Climate-driven changes in riverine inputs affecting the stoichiometry of Earth's largest lake

Wednesday, 17 December 2014
Robert Sterner, University of Minnesota Duluth, Large Lakes Observatory, Duluth, MN, United States and Gaston (Chip) E Small, Saint Thomas University, Biology, St. Paul, MN, United States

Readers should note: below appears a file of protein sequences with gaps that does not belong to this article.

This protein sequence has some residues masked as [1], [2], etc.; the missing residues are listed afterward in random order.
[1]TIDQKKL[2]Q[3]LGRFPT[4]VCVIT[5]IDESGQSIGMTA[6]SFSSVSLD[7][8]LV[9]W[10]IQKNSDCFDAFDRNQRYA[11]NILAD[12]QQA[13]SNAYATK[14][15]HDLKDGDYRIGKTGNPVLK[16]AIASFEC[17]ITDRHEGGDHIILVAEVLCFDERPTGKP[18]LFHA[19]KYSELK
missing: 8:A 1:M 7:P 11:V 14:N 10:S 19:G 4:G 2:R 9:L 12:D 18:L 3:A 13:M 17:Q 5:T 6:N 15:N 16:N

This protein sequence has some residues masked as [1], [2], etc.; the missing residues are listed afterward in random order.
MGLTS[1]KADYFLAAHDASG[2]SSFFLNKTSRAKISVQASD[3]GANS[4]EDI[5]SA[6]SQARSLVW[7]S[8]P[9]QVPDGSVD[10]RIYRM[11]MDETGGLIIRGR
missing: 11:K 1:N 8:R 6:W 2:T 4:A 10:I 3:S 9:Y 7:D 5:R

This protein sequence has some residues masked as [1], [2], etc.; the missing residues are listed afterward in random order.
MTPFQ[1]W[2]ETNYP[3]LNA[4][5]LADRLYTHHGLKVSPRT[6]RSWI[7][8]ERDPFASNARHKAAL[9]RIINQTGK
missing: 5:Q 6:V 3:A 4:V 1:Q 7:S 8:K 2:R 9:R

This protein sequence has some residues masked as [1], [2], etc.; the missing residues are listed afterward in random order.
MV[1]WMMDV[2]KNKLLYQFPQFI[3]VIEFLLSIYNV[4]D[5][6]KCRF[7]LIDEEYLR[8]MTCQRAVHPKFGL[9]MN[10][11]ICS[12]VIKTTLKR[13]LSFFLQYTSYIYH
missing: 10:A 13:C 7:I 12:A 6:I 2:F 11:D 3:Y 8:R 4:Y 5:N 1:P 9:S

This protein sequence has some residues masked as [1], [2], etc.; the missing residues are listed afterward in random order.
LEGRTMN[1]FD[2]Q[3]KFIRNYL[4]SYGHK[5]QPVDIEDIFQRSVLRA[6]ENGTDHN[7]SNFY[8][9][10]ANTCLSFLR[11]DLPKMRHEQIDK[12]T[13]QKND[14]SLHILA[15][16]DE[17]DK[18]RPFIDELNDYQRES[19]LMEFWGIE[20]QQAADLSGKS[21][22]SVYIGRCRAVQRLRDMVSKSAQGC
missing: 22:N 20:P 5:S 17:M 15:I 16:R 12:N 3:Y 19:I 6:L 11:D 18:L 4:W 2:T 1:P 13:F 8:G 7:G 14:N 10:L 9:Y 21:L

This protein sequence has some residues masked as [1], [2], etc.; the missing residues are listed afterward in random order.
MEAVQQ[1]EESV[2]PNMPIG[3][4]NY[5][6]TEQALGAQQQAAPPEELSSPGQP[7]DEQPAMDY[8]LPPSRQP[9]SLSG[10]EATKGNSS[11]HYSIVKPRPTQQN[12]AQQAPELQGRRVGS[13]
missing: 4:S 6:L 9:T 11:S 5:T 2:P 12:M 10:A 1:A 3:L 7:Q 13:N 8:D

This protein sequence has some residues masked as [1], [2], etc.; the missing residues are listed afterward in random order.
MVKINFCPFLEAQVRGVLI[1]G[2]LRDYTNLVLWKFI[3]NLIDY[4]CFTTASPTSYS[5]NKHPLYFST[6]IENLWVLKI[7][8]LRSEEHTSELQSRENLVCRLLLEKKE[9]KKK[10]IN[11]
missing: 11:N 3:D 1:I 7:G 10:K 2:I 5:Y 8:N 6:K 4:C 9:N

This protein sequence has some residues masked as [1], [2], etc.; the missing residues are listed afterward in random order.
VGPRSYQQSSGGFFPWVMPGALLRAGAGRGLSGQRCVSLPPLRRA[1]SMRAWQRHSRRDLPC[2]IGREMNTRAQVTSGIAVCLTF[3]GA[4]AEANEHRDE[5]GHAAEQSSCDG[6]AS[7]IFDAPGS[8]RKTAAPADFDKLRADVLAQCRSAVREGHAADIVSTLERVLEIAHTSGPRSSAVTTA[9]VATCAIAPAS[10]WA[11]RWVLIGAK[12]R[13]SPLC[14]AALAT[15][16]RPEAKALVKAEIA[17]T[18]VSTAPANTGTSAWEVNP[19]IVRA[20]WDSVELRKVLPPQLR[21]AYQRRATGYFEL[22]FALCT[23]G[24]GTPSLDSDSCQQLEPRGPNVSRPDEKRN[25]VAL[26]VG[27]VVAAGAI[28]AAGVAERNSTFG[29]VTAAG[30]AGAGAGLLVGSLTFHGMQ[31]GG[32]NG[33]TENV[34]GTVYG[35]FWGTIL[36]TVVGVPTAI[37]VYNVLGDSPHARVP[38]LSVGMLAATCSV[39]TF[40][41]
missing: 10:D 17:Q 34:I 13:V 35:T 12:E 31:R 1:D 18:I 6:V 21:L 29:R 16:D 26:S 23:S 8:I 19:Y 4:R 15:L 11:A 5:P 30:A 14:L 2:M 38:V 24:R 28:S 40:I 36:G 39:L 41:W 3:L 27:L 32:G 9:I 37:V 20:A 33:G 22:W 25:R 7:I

Lake Superior, Earth's largest lake by area, has seen a steady increase in nitrate levels over the past century, while phosphorus remains exceedingly low, resulting in an increasingly imbalanced stoichiometry. Although its ratio of watershed area:lake area is relatively small, rivers emptying into Lake Superior could be important drivers of long-term changes in lake stoichiometry. To better assess how the Lake Superior watershed affects its stoichiometry, we examined the chemistry of two of its largest tributaries, the Saint Louis River and the Nipigon River, at their confluences with Lake Superior. Both of these rivers have high dissolved organic carbon (DOC) but low nitrate (NO3) concentrations relative to the lake. Using simple mixing models, we found these nearshore confluences to create sinks of lake NO3 as a result of relatively high rates of denitrification. Climate change is altering the amounts and patterns of delivery of materials from land to lakes and we also examined the plume from a June, 2012 100-year flood in the Saint Louis River. Three days after this historic rain event, we found elevated chlorophyll levels throughout the plume, up to 5-fold higher than in the open lake. Combining our samples with satellite imagery, we conservatively estimate that this plume contained 598,000 kg of phosphorus in dissolved and particulate form, or 40% of the average annual P input to the lake. If storm events such as this occur with increasing frequency as predicted in climate change scenarios, the lake's productivity may increase and stoichiometry could become more balanced, through greater P input and increased N retention due to sedimentation and denitrification.